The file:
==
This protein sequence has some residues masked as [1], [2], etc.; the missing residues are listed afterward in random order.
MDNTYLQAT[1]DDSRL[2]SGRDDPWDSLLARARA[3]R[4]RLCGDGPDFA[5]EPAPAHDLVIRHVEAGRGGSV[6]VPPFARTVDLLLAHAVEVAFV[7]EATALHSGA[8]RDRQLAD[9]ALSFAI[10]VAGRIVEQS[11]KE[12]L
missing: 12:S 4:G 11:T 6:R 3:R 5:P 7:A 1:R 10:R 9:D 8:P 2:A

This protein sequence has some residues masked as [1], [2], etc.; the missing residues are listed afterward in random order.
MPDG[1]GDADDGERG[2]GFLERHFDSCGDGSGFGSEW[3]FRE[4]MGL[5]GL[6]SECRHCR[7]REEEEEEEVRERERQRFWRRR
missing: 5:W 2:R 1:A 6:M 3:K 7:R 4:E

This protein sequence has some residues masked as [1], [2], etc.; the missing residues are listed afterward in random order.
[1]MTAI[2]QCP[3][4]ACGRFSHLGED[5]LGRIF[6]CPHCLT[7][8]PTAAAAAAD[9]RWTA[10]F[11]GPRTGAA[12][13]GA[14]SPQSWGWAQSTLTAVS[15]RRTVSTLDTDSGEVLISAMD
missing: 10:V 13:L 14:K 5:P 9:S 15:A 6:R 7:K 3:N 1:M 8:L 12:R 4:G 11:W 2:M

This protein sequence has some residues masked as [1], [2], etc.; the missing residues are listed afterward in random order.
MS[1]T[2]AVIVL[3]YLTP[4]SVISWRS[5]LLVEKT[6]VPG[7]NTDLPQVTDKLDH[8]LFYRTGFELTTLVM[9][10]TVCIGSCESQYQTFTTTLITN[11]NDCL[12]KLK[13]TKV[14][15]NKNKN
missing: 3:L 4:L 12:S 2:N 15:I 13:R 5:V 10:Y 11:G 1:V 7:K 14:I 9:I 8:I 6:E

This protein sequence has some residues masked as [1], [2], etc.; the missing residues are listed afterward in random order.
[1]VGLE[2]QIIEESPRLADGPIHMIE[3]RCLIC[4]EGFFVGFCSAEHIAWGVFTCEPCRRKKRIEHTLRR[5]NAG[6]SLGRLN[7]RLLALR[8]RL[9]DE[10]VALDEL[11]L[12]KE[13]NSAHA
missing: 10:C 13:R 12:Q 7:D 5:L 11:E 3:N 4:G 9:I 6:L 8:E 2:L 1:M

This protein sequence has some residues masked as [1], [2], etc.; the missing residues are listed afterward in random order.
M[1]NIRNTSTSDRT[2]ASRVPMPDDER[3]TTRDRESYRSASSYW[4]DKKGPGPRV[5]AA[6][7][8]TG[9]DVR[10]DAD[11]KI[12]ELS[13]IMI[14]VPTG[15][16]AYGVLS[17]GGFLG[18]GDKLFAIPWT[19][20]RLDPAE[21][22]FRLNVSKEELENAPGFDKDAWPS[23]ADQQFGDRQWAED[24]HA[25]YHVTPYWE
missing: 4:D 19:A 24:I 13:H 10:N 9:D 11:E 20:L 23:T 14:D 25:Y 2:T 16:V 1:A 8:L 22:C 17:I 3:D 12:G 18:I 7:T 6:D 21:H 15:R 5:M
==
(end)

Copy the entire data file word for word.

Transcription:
This protein sequence has some residues masked as [1], [2], etc.; the missing residues are listed afterward in random order.
MDNTYLQAT[1]DDSRL[2]SGRDDPWDSLLARARA[3]R[4]RLCGDGPDFA[5]EPAPAHDLVIRHVEAGRGGSV[6]VPPFARTVDLLLAHAVEVAFV[7]EATALHSGA[8]RDRQLAD[9]ALSFAI[10]VAGRIVEQS[11]KE[12]L
missing: 12:S 4:G 11:T 6:R 3:R 5:P 7:A 1:R 10:R 9:D 8:P 2:A

This protein sequence has some residues masked as [1], [2], etc.; the missing residues are listed afterward in random order.
MPDG[1]GDADDGERG[2]GFLERHFDSCGDGSGFGSEW[3]FRE[4]MGL[5]GL[6]SECRHCR[7]REEEEEEEVRERERQRFWRRR
missing: 5:W 2:R 1:A 6:M 3:K 7:R 4:E

This protein sequence has some residues masked as [1], [2], etc.; the missing residues are listed afterward in random order.
[1]MTAI[2]QCP[3][4]ACGRFSHLGED[5]LGRIF[6]CPHCLT[7][8]PTAAAAAAD[9]RWTA[10]F[11]GPRTGAA[12][13]GA[14]SPQSWGWAQSTLTAVS[15]RRTVSTLDTDSGEVLISAMD
missing: 10:V 13:L 14:K 5:P 9:S 15:A 6:R 7:K 3:N 1:M 8:L 12:R 4:G 11:W 2:M

This protein sequence has some residues masked as [1], [2], etc.; the missing residues are listed afterward in random order.
MS[1]T[2]AVIVL[3]YLTP[4]SVISWRS[5]LLVEKT[6]VPG[7]NTDLPQVTDKLDH[8]LFYRTGFELTTLVM[9][10]TVCIGSCESQYQTFTTTLITN[11]NDCL[12]KLK[13]TKV[14][15]NKNKN
missing: 3:L 4:L 12:S 2:N 15:I 13:R 5:V 10:Y 11:G 1:V 7:K 14:I 9:I 8:I 6:E

This protein sequence has some residues masked as [1], [2], etc.; the missing residues are listed afterward in random order.
[1]VGLE[2]QIIEESPRLADGPIHMIE[3]RCLIC[4]EGFFVGFCSAEHIAWGVFTCEPCRRKKRIEHTLRR[5]NAG[6]SLGRLN[7]RLLALR[8]RL[9]DE[10]VALDEL[11]L[12]KE[13]NSAHA
missing: 10:C 13:R 12:Q 7:D 5:L 11:E 3:N 4:G 9:I 6:L 8:E 2:L 1:M

This protein sequence has some residues masked as [1], [2], etc.; the missing residues are listed afterward in random order.
M[1]NIRNTSTSDRT[2]ASRVPMPDDER[3]TTRDRESYRSASSYW[4]DKKGPGPRV[5]AA[6][7][8]TG[9]DVR[10]DAD[11]KI[12]ELS[13]IMI[14]VPTG[15][16]AYGVLS[17]GGFLG[18]GDKLFAIPWT[19][20]RLDPAE[21][22]FRLNVSKEELENAPGFDKDAWPS[23]ADQQFGDRQWAED[24]HA[25]YHVTPYWE
missing: 4:D 19:A 24:I 13:H 10:N 9:D 11:E 20:L 23:T 14:D 25:Y 2:T 16:V 1:A 8:L 22:C 17:I 3:D 12:G 18:I 7:T 6:D 21:H 15:R 5:M